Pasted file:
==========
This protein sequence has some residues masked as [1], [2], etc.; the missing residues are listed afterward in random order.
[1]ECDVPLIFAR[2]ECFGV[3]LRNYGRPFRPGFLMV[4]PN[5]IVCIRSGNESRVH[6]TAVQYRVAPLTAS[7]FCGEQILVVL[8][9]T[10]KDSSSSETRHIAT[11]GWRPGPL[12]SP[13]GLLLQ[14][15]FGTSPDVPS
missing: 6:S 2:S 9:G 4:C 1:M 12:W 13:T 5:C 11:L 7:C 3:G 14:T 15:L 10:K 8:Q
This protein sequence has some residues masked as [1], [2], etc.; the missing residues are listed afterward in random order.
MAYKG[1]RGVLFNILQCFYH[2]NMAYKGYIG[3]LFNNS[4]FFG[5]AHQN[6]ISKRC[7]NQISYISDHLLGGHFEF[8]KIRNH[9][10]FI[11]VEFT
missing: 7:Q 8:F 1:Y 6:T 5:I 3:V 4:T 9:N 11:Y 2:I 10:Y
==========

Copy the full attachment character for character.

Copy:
This protein sequence has some residues masked as [1], [2], etc.; the missing residues are listed afterward in random order.
[1]ECDVPLIFAR[2]ECFGV[3]LRNYGRPFRPGFLMV[4]PN[5]IVCIRSGNESRVH[6]TAVQYRVAPLTAS[7]FCGEQILVVL[8][9]T[10]KDSSSSETRHIAT[11]GWRPGPL[12]SP[13]GLLLQ[14][15]FGTSPDVPS
missing: 6:S 2:S 9:G 4:C 1:M 12:W 13:T 5:C 11:L 7:C 3:G 14:T 15:L 10:K 8:Q
This protein sequence has some residues masked as [1], [2], etc.; the missing residues are listed afterward in random order.
MAYKG[1]RGVLFNILQCFYH[2]NMAYKGYIG[3]LFNNS[4]FFG[5]AHQN[6]ISKRC[7]NQISYISDHLLGGHFEF[8]KIRNH[9][10]FI[11]VEFT
missing: 7:Q 8:F 1:Y 6:T 5:I 3:V 4:T 9:N 11:Y 2:I 10:Y